For artists and performers, there has already been increased interest since the announcement, Garvan Rigby, director of Star DJs told The Journal.

“Things have certainly picked up. Most weddings as this stage are still for 2022 onwards and they’ve had things planned well in advance, but there have been lots of last minute enquiries for this month and next month from people who weren’t planning to have entertainment at their wedding because they couldn’t, and who now want it,” he said.

People are eager to get back out there again, people are dying to dance and I think people value more than ever having a DJ because they’ve seen what it’s like without one, not being able to dance, not being able to have proper entertainment.
I certainly see an uplift in what people in our sector could potentially earn, but it’ll take a long time to get there – I’d say we’re still looking at next year or maybe Christmas before we see it properly picking up.”

He said some venues are still trying to navigate the new rules and guidelines and his own business is tied into multiple sectors all operating on different guidance.

“We’re across three different industries – live events, weddings and bars and clubs and, for example, in a hotel you have a bar, you also have a function room that could have a wedding in and in the next room there’s a 30th birthday party and there may be differences in how they’re all managed, so we’re waiting to get a bit more clarity on that.”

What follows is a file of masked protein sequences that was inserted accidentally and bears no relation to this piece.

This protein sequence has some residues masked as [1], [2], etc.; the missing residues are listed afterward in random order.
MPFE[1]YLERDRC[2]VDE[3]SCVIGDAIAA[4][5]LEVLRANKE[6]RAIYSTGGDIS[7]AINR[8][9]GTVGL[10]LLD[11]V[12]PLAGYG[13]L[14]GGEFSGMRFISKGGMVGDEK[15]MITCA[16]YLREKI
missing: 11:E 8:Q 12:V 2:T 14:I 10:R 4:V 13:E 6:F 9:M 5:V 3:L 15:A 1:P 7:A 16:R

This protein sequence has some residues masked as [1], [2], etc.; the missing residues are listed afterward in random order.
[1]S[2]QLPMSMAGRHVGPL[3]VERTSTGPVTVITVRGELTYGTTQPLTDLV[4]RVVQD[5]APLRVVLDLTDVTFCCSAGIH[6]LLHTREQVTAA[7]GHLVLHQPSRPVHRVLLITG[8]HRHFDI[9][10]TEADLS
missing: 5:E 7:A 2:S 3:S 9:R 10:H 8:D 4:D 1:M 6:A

Rigby said it will be vital in the coming months for the government to provide supports to the sector as businesses like his are “building back up from scratch”.

“People have moved on, staff have moved on, venues have changed, some will never reopen, DJs have moved on and retrained. As a society we’ve lost talented people in the creative sector, there’s no doubt about it. Where venues have changed ownership or management it’s like starting at square one, you have potential leads, but it’s still like launching a new business.”

Social welfare supports

MEAI spokesperson Matt McGranaghan said the government should acknowledge that workers in this sector will not instantly return to full employment and social welfare supports should reflect that.

The Pandemic Unemployment Payment rates are to be cut from tomorrow by €50 and those receiving the lower rate will be moved onto jobseekers’ allowance from the end of this month.

“The PUP is to be cut this week and what’s more worrying than that is the transition from PUP to jobseeker’s [allowance],” he said. “If that happens people will be classified as unemployed and that prevents them from engaging in self-employed work, that just doesn’t work for this sector.”

He said this will prevent workers in the industry, many of whom are self employed, from participating in the reopening as they may only be offered sporadic work until demand picks up. Until now self-employed people in receipt of the PUP have been able to earn up to €960 over eight weeks and still keep their social welfare payment.

“We’ve moved past the busy summer period now, autumn is usually a quiet period for the industry, then you’ll have Christmas but in January and February it’s quiet again so I think the government has to recognise that,” he said.

We need an individual support that finds the balance between employment opportunities and support – as employment goes up, support goes down. I think from my dealings with the Department of Social Protection and with culture as well they are working on trying to find a solution. 

The association has also launched a campaign, encouraging venues not to take advantage or performers and to pay them a fair price for their work, despite capacity limits. 

“We want this to be a positive campaign,” McGranaghan said. “We’re hoping to see musicians and artists and workers and fans of music as well as the venues getting behind it and support people as they get back to work.”